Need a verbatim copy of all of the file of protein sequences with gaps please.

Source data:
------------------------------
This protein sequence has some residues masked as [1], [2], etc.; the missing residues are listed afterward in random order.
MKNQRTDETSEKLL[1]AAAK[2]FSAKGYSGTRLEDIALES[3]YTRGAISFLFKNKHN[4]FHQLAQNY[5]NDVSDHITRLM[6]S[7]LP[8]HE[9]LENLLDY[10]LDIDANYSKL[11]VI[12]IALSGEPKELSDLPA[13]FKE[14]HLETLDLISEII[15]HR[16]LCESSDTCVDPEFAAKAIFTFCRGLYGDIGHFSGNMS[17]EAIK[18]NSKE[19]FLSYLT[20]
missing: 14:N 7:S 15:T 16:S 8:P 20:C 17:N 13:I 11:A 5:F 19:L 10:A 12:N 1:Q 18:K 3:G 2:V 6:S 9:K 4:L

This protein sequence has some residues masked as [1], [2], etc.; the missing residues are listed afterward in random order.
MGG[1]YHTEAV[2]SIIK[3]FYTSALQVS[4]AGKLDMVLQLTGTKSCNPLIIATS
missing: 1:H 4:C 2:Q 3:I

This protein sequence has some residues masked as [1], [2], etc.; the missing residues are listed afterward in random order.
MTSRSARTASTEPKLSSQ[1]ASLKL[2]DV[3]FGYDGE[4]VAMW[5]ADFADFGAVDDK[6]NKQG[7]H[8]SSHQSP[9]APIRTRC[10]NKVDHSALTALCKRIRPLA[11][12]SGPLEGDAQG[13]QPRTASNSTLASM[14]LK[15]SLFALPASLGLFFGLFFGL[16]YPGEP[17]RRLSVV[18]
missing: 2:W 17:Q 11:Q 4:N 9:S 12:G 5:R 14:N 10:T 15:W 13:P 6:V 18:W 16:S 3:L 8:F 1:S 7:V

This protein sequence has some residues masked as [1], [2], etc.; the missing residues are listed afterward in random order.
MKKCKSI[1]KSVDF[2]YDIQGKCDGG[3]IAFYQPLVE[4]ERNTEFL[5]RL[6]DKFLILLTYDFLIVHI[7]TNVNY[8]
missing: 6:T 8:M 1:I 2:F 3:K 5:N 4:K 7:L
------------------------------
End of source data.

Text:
This protein sequence has some residues masked as [1], [2], etc.; the missing residues are listed afterward in random order.
MKNQRTDETSEKLL[1]AAAK[2]FSAKGYSGTRLEDIALES[3]YTRGAISFLFKNKHN[4]FHQLAQNY[5]NDVSDHITRLM[6]S[7]LP[8]HE[9]LENLLDY[10]LDIDANYSKL[11]VI[12]IALSGEPKELSDLPA[13]FKE[14]HLETLDLISEII[15]HR[16]LCESSDTCVDPEFAAKAIFTFCRGLYGDIGHFSGNMS[17]EAIK[18]NSKE[19]FLSYLT[20]
missing: 14:N 7:S 15:T 16:S 8:P 20:C 17:N 13:I 11:A 5:F 19:L 10:A 12:N 1:Q 18:K 3:G 2:V 6:S 9:K 4:L

This protein sequence has some residues masked as [1], [2], etc.; the missing residues are listed afterward in random order.
MGG[1]YHTEAV[2]SIIK[3]FYTSALQVS[4]AGKLDMVLQLTGTKSCNPLIIATS
missing: 1:H 4:C 2:Q 3:I

This protein sequence has some residues masked as [1], [2], etc.; the missing residues are listed afterward in random order.
MTSRSARTASTEPKLSSQ[1]ASLKL[2]DV[3]FGYDGE[4]VAMW[5]ADFADFGAVDDK[6]NKQG[7]H[8]SSHQSP[9]APIRTRC[10]NKVDHSALTALCKRIRPLA[11][12]SGPLEGDAQG[13]QPRTASNSTLASM[14]LK[15]SLFALPASLGLFFGLFFGL[16]YPGEP[17]RRLSVV[18]
missing: 2:W 17:Q 11:Q 4:N 9:S 12:G 5:R 14:N 10:T 15:W 13:P 6:V 18:W 16:S 3:L 8:F 1:S 7:V

This protein sequence has some residues masked as [1], [2], etc.; the missing residues are listed afterward in random order.
MKKCKSI[1]KSVDF[2]YDIQGKCDGG[3]IAFYQPLVE[4]ERNTEFL[5]RL[6]DKFLILLTYDFLIVHI[7]TNVNY[8]
missing: 6:T 8:M 1:I 2:F 3:K 5:N 4:K 7:L